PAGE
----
And finally… Troubled waters

And finally... Troubled waters

A city official has admitted to “dropping the ball” when a businessman who bought a municipal building at the base of a publicly-owned water tower for just $55,000 was accidentally given the deeds to the water tower as well.

Personal trainer Bobby Read intended to turn the building in Brooksville, Florida into a personal training studio. But when he went to the county property appraiser’s office to get an address for his new business, the county told him he’d received much more than the building — several thousand gallons more.

“I immediately went through the necessary steps to deed the water tower back to the city of Brooksville,” Mr Read said in an email to NPR. “The city’s intention was to sell me a split section of the parcel with a small garage.”

The surprise purchase boiled down to a mix-up over the legal description for the property. Mark Kutney, the Brooksville city manager, said the building Mr Read wanted to buy was never split off from the parent property where the water tower is based, even though city leaders were aware it was supposed to be. City code allows properties to be split one time from their parent parcel, Mr Kutney said.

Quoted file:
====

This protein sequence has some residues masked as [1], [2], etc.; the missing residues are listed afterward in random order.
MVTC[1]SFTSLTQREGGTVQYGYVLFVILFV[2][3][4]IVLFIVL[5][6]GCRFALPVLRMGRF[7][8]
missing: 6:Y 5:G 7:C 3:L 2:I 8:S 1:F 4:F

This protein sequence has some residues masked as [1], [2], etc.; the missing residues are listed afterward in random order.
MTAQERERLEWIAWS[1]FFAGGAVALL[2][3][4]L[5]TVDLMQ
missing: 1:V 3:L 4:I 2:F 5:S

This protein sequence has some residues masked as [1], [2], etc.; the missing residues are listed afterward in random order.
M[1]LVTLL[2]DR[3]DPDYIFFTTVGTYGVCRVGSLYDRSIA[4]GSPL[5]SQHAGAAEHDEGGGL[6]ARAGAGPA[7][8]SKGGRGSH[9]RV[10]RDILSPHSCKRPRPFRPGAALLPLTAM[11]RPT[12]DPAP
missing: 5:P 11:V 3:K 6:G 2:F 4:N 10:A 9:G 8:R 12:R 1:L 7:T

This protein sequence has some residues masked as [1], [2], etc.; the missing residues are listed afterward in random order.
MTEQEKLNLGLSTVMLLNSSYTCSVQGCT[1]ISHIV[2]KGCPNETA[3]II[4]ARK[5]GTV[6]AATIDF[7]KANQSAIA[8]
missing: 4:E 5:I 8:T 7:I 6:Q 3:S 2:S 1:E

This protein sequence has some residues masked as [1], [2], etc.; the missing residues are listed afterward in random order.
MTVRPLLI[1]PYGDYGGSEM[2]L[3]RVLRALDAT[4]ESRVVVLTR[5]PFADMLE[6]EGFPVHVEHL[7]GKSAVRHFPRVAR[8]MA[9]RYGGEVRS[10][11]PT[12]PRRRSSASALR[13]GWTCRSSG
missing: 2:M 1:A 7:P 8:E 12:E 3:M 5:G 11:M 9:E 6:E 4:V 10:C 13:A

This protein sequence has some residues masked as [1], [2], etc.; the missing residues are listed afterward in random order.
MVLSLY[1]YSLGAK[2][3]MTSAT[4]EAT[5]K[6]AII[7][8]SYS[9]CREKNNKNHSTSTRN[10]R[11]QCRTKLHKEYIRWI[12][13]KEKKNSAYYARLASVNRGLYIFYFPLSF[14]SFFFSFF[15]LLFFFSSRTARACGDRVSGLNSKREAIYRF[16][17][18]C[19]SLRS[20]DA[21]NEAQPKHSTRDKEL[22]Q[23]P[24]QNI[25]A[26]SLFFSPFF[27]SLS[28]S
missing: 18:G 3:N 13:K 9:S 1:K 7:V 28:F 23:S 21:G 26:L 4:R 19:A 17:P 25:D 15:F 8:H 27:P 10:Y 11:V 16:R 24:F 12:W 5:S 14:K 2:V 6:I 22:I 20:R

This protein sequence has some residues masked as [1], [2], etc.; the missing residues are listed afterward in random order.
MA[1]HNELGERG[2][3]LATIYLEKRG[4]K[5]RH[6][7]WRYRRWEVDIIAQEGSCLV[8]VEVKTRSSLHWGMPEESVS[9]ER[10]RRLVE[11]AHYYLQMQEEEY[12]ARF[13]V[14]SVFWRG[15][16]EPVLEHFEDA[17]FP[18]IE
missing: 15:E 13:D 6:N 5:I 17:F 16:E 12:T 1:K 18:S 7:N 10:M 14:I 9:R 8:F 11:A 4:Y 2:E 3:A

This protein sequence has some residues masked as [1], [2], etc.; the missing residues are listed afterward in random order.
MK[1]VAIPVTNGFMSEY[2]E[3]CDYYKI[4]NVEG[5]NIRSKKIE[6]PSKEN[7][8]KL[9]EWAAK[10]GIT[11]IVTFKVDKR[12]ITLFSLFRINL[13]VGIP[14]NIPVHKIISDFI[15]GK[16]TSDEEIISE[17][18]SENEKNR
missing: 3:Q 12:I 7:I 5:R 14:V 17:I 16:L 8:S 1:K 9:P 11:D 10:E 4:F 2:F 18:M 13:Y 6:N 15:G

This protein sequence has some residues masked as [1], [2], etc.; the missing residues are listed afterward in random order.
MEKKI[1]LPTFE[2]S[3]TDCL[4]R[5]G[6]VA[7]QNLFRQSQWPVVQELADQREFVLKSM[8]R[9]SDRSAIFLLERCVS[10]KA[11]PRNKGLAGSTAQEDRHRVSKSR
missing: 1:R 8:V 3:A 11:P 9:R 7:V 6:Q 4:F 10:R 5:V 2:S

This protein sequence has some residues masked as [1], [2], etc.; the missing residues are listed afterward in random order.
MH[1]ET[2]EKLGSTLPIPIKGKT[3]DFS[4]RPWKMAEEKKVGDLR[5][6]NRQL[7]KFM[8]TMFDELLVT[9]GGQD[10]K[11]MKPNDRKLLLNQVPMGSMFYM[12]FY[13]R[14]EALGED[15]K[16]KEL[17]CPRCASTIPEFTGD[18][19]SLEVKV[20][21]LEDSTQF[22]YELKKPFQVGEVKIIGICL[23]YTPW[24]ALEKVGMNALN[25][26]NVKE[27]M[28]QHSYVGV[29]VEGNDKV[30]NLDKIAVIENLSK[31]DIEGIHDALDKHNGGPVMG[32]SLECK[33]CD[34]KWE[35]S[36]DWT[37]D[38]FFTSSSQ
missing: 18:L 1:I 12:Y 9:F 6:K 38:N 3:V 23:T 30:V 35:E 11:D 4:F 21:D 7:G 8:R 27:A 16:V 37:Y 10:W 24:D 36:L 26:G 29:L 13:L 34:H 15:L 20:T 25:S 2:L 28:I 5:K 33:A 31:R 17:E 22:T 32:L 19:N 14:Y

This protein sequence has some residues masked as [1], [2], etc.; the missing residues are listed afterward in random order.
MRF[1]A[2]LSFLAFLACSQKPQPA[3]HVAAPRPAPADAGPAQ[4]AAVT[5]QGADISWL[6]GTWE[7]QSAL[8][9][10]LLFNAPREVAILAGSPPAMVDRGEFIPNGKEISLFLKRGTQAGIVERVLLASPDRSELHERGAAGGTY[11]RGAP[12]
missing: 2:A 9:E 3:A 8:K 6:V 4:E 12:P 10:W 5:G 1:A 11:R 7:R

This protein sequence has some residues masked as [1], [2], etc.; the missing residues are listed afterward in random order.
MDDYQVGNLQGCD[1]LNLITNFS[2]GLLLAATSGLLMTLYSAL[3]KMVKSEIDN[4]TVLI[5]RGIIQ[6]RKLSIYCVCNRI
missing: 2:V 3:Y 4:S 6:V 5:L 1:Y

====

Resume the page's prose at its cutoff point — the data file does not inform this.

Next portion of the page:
Mr Kutney said he directed his staff to provide the city attorney with a legal description that separated the parcel. But the description that went to the attorney was still for the full property.

“If there was any error, it was on my part,” he said. “I should have looked at it more closely, because that’s where we dropped the ball.”

Brooksville mayor Pat Brayton said: “The mistake happened, but you know, when the mistake happens, you just correct it and you carry on.”

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